Devon Dick | Calm in the midst of COVID-19
A few days ago, there was a report that some taxi drivers refused taking nurses (as their clients) to work, for fear of exposure to these nurses as carriers of COVID-19. This is short-sighted because these nurses might be needed to attend to them and help their relatives when they contract the virus.
Therefore, one of the most important things is to remain calm in the midst of the coronavirus pandemic. It is good to recall that God has not given us a spirit of fear, but of power, love and a sound mind (2 Tim. 1: 7). Do not panic, but rather make wise decisions based on the best research and in-depth analysis in order to implement workable solutions. Panic based on overreaction, false evidence and irrational fear is not good. Panic weakens the immune system and makes one more susceptible to COVID-19.
The Government’s ban on gatherings of over 20, with a penalty of $1 million or imprisonment of 12 months, will hit funerals hard. Some deceased men have two or more families. Who decides which of the families will attend? Who will be fined $1million? The family members, the pastor of the church, or the person leading the service, or the preacher at the funeral? Not to mention that Meadowrest Memorial Gardens has limited the number of burials to 15 per day, with no more than 15 family members at the graveside.
In addition, it would be good for the Church, with the widest network in Jamaica, to use time in worship services to provide public education on COVID-19. Last Sunday, at Boulevard Baptist Church, Dr Stacy-Ann Brown, a medical officer, gave an excellent 15-minute presentation in which she gave a practical demonstration of proper handwashing, and also step-by-step procedure on how to self-quarantine. Furthermore, it would be good for churches, Food For The Poor, and the Salvation Army to continue distributing food packages and medical help to the neediest in our society.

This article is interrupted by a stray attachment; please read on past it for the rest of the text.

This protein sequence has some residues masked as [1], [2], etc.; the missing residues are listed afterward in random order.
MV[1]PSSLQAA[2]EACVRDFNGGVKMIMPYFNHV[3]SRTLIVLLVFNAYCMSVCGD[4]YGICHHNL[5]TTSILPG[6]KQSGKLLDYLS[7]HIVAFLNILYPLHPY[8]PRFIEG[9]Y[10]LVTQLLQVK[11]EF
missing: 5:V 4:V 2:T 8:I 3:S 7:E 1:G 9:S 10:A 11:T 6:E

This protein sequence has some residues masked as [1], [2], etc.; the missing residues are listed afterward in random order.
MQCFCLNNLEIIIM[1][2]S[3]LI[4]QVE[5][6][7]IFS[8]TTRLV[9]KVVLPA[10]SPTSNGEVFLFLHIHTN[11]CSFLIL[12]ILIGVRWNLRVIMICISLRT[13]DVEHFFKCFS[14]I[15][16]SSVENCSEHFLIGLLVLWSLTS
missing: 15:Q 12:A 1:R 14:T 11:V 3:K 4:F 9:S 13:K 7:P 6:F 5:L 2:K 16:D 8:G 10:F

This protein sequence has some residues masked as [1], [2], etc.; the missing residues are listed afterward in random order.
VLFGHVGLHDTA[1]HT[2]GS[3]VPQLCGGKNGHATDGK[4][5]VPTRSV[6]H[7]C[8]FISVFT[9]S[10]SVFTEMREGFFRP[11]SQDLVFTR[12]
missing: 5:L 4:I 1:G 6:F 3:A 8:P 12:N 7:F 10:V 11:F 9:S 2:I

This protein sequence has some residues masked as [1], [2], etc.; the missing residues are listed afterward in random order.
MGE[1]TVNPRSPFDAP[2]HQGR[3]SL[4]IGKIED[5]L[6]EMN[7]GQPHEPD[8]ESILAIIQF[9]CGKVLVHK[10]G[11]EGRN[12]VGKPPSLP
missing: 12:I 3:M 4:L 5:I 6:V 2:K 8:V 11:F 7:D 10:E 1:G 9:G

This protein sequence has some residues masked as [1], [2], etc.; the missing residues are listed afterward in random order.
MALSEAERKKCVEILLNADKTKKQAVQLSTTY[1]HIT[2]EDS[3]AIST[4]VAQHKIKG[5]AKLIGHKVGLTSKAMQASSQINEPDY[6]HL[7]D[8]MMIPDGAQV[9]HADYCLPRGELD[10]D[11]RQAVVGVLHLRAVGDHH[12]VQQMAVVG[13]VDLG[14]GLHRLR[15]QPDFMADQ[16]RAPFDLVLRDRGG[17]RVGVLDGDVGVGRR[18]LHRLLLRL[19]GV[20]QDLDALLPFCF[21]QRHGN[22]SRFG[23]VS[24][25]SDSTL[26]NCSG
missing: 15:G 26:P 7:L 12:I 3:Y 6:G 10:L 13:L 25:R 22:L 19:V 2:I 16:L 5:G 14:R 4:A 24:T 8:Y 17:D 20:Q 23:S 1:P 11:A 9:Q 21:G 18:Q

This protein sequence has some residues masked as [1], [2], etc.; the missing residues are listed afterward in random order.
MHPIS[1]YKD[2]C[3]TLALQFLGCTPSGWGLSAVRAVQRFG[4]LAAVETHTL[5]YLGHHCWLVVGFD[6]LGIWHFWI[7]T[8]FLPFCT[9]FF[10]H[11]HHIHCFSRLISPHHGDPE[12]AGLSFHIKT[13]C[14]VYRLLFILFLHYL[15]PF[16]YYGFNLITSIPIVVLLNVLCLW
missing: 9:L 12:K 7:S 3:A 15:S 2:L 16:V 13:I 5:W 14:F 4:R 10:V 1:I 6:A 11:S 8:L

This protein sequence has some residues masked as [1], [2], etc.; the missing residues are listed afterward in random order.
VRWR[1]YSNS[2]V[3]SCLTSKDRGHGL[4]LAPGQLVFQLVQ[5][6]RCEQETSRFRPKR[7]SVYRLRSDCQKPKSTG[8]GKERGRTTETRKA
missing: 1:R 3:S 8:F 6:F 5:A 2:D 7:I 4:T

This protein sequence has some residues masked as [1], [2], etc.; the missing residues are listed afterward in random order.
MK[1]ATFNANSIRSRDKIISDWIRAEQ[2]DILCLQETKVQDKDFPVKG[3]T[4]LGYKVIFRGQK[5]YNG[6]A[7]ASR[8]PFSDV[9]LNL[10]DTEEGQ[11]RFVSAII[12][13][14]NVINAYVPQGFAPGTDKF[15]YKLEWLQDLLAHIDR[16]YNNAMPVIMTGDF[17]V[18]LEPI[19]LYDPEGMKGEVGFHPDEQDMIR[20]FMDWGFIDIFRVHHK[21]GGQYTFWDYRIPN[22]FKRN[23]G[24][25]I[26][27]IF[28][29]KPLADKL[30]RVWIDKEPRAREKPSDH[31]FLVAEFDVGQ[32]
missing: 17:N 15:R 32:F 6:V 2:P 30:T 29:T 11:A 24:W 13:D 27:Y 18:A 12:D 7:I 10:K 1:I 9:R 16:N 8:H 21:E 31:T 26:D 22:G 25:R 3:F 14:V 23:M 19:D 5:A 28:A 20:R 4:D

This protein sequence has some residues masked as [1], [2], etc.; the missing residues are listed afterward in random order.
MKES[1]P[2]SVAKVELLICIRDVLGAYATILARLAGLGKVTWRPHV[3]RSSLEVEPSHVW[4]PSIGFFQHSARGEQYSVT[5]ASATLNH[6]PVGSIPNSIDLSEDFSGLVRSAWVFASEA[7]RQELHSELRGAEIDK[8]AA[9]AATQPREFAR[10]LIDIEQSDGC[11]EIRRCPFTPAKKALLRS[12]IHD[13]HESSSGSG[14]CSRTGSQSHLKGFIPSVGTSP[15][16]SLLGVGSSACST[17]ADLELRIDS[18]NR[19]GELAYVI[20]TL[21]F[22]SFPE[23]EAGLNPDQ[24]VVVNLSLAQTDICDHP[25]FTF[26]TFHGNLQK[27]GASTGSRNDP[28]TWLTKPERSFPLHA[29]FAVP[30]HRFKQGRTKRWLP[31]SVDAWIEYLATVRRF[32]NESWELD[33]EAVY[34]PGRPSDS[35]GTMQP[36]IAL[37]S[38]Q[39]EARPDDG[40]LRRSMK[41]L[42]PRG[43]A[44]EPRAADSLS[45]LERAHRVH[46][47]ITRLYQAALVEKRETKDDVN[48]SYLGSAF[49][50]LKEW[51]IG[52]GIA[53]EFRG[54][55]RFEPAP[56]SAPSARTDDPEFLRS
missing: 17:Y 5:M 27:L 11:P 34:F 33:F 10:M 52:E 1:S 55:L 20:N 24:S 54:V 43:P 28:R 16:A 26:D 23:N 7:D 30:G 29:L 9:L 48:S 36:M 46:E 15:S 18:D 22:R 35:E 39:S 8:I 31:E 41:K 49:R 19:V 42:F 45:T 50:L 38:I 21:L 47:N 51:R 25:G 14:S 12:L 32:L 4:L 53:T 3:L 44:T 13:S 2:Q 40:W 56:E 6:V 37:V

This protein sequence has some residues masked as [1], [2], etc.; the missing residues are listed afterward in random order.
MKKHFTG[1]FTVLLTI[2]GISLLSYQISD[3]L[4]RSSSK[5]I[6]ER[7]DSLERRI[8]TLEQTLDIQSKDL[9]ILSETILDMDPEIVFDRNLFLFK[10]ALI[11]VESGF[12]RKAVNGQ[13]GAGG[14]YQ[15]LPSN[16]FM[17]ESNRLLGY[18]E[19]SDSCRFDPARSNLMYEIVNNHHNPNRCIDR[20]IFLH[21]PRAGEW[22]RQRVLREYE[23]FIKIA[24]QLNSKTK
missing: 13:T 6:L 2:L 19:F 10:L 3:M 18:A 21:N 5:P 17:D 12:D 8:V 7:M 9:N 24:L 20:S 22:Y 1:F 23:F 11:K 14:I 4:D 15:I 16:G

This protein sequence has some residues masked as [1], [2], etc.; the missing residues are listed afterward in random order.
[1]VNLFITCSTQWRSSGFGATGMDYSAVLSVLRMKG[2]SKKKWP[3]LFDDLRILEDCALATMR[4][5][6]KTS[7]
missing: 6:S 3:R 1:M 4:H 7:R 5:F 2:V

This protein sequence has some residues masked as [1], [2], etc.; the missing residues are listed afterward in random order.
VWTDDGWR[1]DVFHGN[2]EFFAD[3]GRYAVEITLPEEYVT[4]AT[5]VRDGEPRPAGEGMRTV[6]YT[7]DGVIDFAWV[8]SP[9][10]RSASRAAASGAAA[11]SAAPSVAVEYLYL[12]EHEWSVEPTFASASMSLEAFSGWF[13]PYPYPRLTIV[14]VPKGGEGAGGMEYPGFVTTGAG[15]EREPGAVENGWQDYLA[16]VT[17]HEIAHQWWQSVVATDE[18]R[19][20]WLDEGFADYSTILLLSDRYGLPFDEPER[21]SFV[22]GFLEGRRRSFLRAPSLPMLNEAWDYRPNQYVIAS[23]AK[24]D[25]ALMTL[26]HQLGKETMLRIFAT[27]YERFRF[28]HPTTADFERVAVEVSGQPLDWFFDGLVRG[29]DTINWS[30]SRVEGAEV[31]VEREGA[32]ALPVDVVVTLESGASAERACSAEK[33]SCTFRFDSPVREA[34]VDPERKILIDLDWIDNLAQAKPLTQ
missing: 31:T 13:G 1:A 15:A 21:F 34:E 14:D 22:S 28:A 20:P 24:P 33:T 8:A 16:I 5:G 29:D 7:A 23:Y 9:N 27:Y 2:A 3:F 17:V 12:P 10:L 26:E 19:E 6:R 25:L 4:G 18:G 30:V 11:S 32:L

The Church needs to find ways to minister to people who are facing economic anxieties, and comfort those attacked by panic. Many church members serve the elderly and ill on a weekly basis, and this will be curtailed. Perhaps a new theology on prayer and its efficacy beyond borders will be needed and appreciated.
Panic leads us to discriminate against others who need help the most. The public education around persons living with HIV facilitated discrimination against those persons, and so the public education campaign had to be tweaked. Now, a similar thing is happening with persons who have contracted COVID-19, as well as with their family members and the communities from which they come. That will have to be the next phase of the public education to eschew discrimination against the elderly.
The public education should assertively tell Jamaicans that by year end, one million Jamaicans will likely be infected. Of that number, 96 per cent of Jamaicans will likely recover, aided and abetted by the fact that God made our bodies wonderfully, so that we can fight viruses and diseases. Only about four per cent of the persons who contract COVID-19 might die, mainly because of pre-existing conditions.
The Church can help people prepare for death, and for all to recognise our mortality. Jamaicans must be prepared to learn to coexist with COVID-19 and not live in fear of the virus, or any other disease.
I pray that all Jamaicans will experience peace which passeth all human understanding as we seek to contain and coexist with COVID-19.
Rev Devon Dick is pastor of the Boulevard Baptist Church in St Andrew. He is author of ‘The Cross and the Machete’, and ‘Rebellion to Riot’. Send feedback to firstname.lastname@example.org.